Reverend Richard Coles has said it is “frustrating” that the Church of England is resisting giving the LGBT community equal status but we “should not shirk a difficult task if what’s at stake is justice and human dignity”.
The celebrity vicar, whose civil partner David died in 2019, said the Church “is behind even professional football”.
Speaking as he promotes his first novel, Murder Before Evensong, Richard told the PA news agency: “The big battle for LGBT people in the Church of England has been trying to get for us the equal treatment that the rest of the world is used to.
“We’ve heard the remarkable story of the 17-year-old footballer coming out, the first pro-footballer to do it while still having a career since Justin Fashanu.
“Credit to Jake Daniels, it’s an amazing thing and lots of people have said it’s long overdue that football should have taken so long to welcome its first openly gay player.
“Lots of us who are LGBT are in the Church but the Church at the moment resists giving us equal status which you would expect and enjoy anywhere else.
“That can be frustrating sometimes. I don’t want to pretend it’s just an easy matter, it’s not. It requires a lot of people to come a long way.
“But we should not shirk a difficult task if what’s at stake is justice and human dignity.”
He added: “You’d think football would be very resistant, but it’s changing. And yet the Church of England – an organisation committed to celebrating love and decency and dignity – finds itself unable to do so when people are of the same sex. It’s depressing.”
The 60-year-old, who was a contestant on Strictly Come Dancing in 2017, said he has been fighting this fight for more than 40 years and is a “bit weary” of it.
He said: “Churches are notoriously slow to move because we tend to walk to a different beat to everybody else and also we have a long heritage.
“We have 2,000 years behind us which we reflect on daily, that doesn’t bother me so much… it’s when it moves in reverse that it bothers me.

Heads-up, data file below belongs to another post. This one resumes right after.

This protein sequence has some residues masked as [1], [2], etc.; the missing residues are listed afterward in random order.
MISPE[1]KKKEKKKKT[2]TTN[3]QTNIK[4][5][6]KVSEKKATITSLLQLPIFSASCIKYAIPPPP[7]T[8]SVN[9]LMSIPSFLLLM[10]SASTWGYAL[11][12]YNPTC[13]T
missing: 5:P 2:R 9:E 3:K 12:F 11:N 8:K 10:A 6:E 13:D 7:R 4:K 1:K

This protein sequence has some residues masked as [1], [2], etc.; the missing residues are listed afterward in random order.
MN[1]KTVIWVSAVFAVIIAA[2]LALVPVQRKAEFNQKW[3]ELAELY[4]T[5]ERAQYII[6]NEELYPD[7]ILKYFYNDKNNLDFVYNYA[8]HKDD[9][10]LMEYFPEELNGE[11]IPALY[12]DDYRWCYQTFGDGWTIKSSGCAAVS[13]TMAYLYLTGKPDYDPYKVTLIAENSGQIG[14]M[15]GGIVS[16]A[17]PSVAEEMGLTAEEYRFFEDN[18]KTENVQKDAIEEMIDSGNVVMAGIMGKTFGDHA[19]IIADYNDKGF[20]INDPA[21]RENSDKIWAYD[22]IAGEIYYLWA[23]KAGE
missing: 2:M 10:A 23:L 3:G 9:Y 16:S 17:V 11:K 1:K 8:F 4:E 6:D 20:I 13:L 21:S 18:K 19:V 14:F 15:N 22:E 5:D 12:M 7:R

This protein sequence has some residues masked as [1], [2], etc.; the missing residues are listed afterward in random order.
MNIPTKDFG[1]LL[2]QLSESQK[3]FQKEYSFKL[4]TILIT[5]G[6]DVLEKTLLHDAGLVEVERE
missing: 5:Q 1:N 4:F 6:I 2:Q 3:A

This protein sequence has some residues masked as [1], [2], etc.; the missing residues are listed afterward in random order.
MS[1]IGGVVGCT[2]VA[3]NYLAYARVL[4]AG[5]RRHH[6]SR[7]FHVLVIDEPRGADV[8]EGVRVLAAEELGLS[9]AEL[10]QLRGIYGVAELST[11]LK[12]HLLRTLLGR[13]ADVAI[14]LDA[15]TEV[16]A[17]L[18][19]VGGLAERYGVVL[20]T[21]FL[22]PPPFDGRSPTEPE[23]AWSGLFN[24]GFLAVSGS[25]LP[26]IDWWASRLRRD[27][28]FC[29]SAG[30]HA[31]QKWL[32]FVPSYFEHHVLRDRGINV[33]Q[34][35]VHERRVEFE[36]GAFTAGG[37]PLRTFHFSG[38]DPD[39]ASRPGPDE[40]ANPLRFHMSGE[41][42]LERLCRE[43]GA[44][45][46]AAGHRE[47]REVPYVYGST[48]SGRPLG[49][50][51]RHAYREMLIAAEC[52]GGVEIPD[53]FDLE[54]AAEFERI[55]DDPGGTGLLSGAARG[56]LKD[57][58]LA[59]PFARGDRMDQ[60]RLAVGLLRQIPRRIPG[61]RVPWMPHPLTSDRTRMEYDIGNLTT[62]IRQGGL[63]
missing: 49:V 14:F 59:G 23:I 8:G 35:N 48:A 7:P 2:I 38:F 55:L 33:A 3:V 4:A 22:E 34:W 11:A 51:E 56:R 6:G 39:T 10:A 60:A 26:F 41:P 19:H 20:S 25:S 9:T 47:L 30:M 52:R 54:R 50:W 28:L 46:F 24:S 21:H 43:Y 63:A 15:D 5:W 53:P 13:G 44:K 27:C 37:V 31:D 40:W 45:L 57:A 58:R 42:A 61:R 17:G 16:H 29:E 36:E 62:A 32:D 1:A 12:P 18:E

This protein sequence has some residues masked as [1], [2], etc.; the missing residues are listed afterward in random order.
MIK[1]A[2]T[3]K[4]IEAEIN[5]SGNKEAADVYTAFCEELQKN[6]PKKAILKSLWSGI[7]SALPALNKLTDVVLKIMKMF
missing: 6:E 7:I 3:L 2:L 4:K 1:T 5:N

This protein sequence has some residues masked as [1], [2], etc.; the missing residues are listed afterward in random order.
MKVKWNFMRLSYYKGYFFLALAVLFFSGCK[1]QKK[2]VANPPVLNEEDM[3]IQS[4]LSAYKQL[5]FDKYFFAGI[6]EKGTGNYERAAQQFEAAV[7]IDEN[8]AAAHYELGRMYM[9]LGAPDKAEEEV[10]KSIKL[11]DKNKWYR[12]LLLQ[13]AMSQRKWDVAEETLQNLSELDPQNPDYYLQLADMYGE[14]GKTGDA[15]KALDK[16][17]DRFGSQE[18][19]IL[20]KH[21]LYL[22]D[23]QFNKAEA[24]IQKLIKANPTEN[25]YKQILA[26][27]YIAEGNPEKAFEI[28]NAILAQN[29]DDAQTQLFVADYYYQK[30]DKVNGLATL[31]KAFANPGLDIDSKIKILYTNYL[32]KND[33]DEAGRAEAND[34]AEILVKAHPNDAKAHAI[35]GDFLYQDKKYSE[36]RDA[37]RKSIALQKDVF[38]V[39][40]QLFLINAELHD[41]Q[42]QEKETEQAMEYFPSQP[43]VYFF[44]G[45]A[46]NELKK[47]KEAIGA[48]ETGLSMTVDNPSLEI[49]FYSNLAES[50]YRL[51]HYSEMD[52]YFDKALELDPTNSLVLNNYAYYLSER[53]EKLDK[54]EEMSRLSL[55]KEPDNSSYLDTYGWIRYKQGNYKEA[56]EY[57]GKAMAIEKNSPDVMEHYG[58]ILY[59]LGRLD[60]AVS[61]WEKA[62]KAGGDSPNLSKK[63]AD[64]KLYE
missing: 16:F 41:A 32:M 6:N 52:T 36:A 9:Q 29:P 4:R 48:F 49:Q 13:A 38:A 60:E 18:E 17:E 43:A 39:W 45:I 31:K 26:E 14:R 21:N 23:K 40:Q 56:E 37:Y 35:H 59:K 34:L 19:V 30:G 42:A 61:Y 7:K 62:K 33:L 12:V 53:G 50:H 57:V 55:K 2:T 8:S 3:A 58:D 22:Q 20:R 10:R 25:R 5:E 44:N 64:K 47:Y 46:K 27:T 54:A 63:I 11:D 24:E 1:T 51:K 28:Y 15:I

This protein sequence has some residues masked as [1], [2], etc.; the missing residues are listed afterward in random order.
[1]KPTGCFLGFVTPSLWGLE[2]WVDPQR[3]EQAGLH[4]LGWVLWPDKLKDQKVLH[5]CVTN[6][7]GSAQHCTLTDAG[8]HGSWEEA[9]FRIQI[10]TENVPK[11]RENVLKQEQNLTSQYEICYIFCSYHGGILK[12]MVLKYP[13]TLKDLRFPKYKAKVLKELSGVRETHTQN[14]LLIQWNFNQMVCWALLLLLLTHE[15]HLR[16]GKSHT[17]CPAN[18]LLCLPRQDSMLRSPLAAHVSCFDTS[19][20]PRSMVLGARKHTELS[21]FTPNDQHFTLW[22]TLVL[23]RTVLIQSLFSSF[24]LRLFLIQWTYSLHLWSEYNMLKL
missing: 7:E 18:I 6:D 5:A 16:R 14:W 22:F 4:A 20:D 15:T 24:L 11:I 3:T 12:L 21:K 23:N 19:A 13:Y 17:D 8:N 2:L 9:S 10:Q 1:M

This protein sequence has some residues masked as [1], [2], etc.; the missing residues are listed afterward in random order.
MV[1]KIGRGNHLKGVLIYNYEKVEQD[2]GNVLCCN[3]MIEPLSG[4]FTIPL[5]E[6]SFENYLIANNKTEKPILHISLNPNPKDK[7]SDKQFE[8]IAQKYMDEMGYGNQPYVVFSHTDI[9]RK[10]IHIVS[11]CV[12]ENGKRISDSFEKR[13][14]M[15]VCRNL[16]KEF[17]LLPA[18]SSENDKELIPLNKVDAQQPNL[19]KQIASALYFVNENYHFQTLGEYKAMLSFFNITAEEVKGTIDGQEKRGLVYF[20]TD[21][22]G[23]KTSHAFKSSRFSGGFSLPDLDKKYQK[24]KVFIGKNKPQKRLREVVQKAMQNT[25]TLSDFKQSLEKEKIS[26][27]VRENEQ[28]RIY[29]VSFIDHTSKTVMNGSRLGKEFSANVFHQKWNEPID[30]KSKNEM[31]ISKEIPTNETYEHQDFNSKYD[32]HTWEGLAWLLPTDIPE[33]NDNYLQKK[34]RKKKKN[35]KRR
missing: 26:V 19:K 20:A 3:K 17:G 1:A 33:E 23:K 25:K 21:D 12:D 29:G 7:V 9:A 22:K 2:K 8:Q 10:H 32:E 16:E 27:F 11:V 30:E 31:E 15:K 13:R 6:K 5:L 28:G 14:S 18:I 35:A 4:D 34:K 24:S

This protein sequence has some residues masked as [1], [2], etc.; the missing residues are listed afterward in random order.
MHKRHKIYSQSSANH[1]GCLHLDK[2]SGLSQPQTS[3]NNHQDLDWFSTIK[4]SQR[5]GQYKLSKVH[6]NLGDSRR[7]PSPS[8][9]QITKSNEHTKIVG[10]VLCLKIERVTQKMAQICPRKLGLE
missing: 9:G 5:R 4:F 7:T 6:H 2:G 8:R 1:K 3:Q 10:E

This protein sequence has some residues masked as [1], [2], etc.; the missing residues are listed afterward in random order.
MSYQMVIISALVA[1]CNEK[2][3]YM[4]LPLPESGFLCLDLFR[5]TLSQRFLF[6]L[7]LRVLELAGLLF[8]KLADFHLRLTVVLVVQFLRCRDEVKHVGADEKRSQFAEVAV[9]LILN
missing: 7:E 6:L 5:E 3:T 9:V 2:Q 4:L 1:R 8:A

“A lot of the arguments at the moment are being made by people in the Church who take a very conservative view and think that there is no version of the Church in which LGBT people should be treated equally with everybody else.
“I’ve been fighting this fight for more than 40 years and I’m a bit weary of it actually, and part of me doesn’t really want to engage with that fight any more because I’ve been round it so many times.
“I just want to live my life with the people I love and care about and enjoy.”
This year Richard announced his retirement as a parish priest in Finedon in Northamptonshire in April after 11 years, and moved to Sussex.
“I loved being a parish priest, I never found questions about sexuality got in the way of being a parish priest,” he said.
“It’s more the institutional level. As an incumbent of the Church of England I was under a discipline, and that’s quite right, but now perhaps I’m able to speak more freely about these matters than I was when I was in post.
“I certainly don’t want to leave the Church of England and I certainly don’t want to stop ministering as a priest, but I don’t particularly want to have to uphold aspects of its life which I think are not consistent with our calling to truth and justice and human dignity.
“I think everything will be all right in the end, it just might be a while before we get to the end, I’m full of hope.”